A Call for Coding Designers

Published by Tim on Saturday July 6, 2024

This is a call for coding designers. It aims to serve as a proposal and a provocation for creative work with media technology in the 21st century.

Find a cause and work proactively

Most designers think about their craft solely as a service. They wait for someone else to tell them what to do. Think differently. What are your values? Who do you want to be? What are pressing issues in this world that you could engage for? Whom and which causes do you want to serve?

Develop your own ideas and work on them every single day. Rhythm saves energy and it is the key to success. If you start building a habit, you propbably will be surprised how much it helps you to make progress.

Don’t follow trends. Follow principles.

Hypes come and go. They appear, spread fear, confusion and insecurity and then there comes another thing. Don’t get tricked. Observe the hypes mindfully and do your best to make sense of them. Learn something new, every day. But more importantly, develop values and principles for your life and work as a designer. Write it all down and refine it constantly. Find your balance between idealism and pragmatism. Discuss your principles with your peers.

If your situation forces you to be pragmatic, that’s totally normal and fine. Sometimes you have to make compromise. But as soon as you can, return to your principles and your own projects.

Code is the main tool

Code is the most versatile tool of our time. It teaches you to think independently and to develop a wide range of media formats and platforms, often with just a single language: Web Technologies like HTML and CSS for example can be used to create websites, books, visual identities, motion graphics, 3D enviroments, archives and much more. By learning to code, you blur the lines and break down the walls between disciplines and build platform agnostic systems.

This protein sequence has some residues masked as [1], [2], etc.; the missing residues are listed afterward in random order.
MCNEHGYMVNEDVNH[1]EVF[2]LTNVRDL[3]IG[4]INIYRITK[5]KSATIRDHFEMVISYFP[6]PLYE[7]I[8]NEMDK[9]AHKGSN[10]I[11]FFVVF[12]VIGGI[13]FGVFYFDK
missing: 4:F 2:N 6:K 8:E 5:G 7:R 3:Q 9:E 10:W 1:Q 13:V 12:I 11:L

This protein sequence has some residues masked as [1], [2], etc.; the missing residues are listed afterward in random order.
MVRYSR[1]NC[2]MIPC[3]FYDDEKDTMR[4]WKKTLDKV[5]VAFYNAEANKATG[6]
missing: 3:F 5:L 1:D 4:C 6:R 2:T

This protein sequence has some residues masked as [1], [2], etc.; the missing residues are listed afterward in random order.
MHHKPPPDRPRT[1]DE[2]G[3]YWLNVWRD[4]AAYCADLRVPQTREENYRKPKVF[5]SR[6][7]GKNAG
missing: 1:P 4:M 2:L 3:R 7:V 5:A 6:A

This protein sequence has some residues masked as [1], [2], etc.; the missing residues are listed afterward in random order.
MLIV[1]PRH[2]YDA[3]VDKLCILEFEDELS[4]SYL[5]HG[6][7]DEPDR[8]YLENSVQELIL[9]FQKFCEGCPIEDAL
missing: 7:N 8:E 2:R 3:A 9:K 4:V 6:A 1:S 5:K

Keep it radically small

The right amount of technology is the minimum needed to solve the problem (<a href=”https://calmtech.com/” target=”_blank” target=”_blank”>source</a>). Low complexity is not just beautiful (<a href=”http://permacomputing.net/Principles/” target=”_blank”>source</a>), but it is also the key to resillience. Build systems that are made in a way that a single person can understand them (<a href=”http://permacomputing.net/” target=”_blank”>source</a>). Do not overload our products with unnecessary features, just stick to standards and avoid decoration and unnecessary dependencies.

Use Open Source

Choose our tools wisely and radically avoid expansive and feature-bloated software and services. Instead, look out for free and Open Source software (FOSS) or hardware. If there’s an acceptable, free alternative, use it, even if it is a little bit inconvenient.

Celebrate Imperfection

Embrace the aesthetic quirks that emerge from these principles. Discover the beauty in limitations and boundaries. Draw inspiration from the japanese philosophy of <a href=”https://en.wikipedia.org/wiki/Wabi-sabi” target=”_blank”>Wabi Sabi</a>. You can even emphasize the quirks and stage them in a way that they become a part of the identity of the product.

Use the principles wisely

Low Technology became a hot topic in the last years and there is a risk that the aesthetics that emerge from these ways of thinking get abused for greenwashing and disguise. Choose our projects and clients wisely. Take responsibility.

Resources

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